Tag Archives: ad agency

Show Us the Money. The Joys of Agency/Client Transparency.

If you’re gun shy about disclosing your marketing budget, join the crowd. Maybe you were traumatized by a used car salesman at a tender age, or got a hose job from an unscrupulous ad agency, and you’ve learned to hold the money cards.

We would kindly suggest, get over it. It’s hurting your ability to get the best from your agency, and lack of transparency on either side of the agency/client relationship erodes trust. And, if you don’t’ trust your agency, why are you working with them?

Bereft of a budget, agencies will punt with an array of strategies, and none work to your advantage:

  • Guess based on marketing allocations within your industry, and inquiries to publishers and media outlets to determine what you spent in the past.
  • Over plan for a budget you don’t have, which wastes your time and the agency’s.
  • Go low, cut corners, and pile on features by using junior people to execute your work.
  • And the good agencies, the one’s you most want on your work, will simply choose not to play.

In other words, you’re inviting agencies to take a trip to Walmart with your very important project.

Instead of telling an agency to plop out a number for, say, a website. Ask which of your important goals can they achieve within your budget. Find out how they plan to allocate your budget and what they will deliver. If you’re running a review, or a competition for a prime project, leveling the field is the only way you can realistically compare agencies – at least on a financial basis.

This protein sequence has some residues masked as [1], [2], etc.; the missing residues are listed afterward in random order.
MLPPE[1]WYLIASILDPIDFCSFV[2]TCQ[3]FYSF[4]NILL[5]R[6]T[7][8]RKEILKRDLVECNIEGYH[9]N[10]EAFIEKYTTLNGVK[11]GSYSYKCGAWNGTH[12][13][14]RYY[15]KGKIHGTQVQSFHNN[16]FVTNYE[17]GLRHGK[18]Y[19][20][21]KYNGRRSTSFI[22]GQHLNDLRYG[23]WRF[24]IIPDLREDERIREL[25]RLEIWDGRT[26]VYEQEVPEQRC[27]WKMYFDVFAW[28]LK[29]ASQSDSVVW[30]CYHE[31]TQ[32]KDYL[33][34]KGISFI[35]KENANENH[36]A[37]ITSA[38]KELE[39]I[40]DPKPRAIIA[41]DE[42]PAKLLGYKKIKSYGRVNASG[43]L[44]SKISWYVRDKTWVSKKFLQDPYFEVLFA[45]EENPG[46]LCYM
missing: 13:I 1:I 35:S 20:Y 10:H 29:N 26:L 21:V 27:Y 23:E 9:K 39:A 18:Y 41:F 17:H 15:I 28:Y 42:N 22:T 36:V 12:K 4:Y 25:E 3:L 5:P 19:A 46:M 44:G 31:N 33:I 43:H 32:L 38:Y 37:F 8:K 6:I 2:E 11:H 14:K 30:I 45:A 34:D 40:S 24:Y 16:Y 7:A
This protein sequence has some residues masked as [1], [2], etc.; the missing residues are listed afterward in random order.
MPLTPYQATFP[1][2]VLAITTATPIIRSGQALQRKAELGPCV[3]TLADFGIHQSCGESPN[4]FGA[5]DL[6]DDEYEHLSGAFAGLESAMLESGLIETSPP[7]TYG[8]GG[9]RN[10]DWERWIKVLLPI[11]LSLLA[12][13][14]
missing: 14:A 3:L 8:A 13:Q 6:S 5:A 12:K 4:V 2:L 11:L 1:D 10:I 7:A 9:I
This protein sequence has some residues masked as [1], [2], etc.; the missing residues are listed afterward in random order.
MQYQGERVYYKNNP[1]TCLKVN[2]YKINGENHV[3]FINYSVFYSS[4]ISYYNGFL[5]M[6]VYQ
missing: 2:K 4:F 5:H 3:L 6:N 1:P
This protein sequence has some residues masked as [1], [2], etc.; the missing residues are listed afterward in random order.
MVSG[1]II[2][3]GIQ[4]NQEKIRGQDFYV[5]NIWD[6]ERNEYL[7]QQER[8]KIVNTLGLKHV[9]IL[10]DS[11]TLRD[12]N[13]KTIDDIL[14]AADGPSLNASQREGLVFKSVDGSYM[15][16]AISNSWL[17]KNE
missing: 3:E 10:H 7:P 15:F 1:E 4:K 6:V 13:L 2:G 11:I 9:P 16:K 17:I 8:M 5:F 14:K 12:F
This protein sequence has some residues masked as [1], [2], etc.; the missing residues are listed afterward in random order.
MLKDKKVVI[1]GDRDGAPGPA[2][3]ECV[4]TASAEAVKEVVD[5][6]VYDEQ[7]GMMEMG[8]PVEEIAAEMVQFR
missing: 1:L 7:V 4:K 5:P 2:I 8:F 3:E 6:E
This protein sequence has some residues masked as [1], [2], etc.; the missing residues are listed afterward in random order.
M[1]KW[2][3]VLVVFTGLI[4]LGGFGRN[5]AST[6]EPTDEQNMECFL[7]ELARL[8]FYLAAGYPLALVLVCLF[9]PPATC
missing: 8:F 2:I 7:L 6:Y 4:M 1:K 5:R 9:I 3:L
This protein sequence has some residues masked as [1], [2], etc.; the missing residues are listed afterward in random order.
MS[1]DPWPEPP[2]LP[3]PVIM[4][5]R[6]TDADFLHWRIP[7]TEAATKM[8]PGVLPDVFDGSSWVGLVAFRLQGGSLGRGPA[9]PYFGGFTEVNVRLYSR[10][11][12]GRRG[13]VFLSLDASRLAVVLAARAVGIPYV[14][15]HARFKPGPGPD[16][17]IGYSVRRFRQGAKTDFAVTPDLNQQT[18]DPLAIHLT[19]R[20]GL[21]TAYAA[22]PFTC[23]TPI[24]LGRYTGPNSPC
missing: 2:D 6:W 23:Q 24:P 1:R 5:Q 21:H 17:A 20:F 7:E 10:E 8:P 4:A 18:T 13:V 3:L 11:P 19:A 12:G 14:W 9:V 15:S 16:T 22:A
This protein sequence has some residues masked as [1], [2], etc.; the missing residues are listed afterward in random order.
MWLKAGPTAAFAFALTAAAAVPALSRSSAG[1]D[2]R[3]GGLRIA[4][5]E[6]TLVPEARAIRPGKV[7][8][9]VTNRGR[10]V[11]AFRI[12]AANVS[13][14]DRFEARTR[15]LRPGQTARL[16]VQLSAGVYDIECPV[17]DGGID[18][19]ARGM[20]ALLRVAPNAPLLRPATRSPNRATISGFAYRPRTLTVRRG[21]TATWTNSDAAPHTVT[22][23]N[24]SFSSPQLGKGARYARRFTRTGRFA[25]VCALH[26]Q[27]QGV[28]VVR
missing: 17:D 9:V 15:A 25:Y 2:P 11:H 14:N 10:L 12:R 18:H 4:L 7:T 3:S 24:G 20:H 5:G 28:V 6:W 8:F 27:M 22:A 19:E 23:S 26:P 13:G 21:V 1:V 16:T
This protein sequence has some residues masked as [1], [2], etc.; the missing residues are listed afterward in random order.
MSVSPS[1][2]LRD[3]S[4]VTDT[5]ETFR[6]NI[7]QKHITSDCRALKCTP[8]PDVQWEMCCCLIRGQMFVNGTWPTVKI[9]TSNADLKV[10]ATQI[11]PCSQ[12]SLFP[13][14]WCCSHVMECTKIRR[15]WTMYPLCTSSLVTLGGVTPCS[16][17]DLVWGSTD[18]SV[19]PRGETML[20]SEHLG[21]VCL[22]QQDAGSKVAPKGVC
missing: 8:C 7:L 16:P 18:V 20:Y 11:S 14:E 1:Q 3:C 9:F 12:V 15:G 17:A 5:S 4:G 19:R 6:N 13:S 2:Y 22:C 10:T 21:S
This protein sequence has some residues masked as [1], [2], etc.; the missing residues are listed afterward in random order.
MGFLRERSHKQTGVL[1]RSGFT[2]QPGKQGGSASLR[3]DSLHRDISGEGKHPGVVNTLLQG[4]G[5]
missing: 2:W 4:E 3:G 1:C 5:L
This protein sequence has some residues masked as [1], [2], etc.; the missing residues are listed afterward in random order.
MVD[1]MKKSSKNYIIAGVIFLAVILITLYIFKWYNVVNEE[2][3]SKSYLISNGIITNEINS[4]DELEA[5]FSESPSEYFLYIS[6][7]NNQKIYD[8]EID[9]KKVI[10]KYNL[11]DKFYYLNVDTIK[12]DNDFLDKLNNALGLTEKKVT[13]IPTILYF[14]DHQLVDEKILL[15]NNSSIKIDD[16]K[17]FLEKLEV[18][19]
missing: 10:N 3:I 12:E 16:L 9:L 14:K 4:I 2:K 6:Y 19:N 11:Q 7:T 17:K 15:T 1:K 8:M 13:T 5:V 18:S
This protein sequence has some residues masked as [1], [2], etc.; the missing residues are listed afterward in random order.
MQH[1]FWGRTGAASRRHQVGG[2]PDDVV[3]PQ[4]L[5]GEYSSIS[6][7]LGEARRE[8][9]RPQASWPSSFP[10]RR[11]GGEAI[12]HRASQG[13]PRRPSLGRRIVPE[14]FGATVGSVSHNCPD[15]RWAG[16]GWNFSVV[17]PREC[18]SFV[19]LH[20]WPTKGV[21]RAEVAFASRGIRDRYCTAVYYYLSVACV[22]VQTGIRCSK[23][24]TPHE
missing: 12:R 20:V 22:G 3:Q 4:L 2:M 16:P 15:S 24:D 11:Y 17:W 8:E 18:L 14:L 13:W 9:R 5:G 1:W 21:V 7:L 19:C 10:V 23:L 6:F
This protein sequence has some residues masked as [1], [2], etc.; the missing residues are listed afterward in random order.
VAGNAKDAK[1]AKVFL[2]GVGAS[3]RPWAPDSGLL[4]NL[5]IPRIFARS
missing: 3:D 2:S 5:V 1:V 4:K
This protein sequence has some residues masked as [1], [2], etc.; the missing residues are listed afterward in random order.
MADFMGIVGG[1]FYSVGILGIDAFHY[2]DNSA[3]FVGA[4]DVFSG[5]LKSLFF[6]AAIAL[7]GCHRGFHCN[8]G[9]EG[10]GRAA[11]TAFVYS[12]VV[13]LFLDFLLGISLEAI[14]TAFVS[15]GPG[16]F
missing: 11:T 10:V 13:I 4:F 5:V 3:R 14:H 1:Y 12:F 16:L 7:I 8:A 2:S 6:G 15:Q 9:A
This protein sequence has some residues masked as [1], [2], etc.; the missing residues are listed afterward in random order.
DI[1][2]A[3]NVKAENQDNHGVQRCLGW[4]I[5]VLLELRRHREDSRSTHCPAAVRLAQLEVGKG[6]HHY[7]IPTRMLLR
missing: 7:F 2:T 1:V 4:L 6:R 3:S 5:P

Laying your budget on the line may seem counterintuitive. After all, if we know what’s in your piggy bank, won’t we spend it all? Darn tooting! You told us the important objectives you want to achieve. And you determined that if you invested “x” amount in marketing, the ROI would make it worth it. So why not cough up the numbers?

All this takes valuable time and energy, which should be applied to determining strategy and the most effective way to allocate the budget you do have.

Reap the Rewards of Transparency

  1. Tell your agency your marketing objectives strategy and budget. And focus your agency team on developing the most effective way to spend it.
  2. Evaluate agencies based on what they can do for your money, not how much they spend.
  3. Create an atmosphere of transparency and trust from the start. Agencies will respond with extra attention and work to live up to their part of the bargain.
Comments Off on Show Us the Money. The Joys of Agency/Client Transparency. Back to Top

Ants, Advertising and Better Decision Making

Inside view of an ant’s brain

What’s the best way to make a decision? Should you go rogue, or consult with a group? New research about ants gives insight into decision making that you can tryout with picking movies or cracking a gnarly marketing problem.

Popping up an idea into a bold advertising campaign, for example, requires dozens if not hundreds and thousands of decisions. Clients, writers, art directors, account managers, photographers, and animators make them individually or collectively.

Going solo, the psychological impact of excessive choice is overwhelming and counterproductive to decision making. This is why we sometimes settle for the tried and true, like ordering the same latte every day, because you don’t have time to explore the other 40 options.

For people in advertising, especially, settling is not an option. The same old, same old, doesn’t work. So how can we make better creative decisions?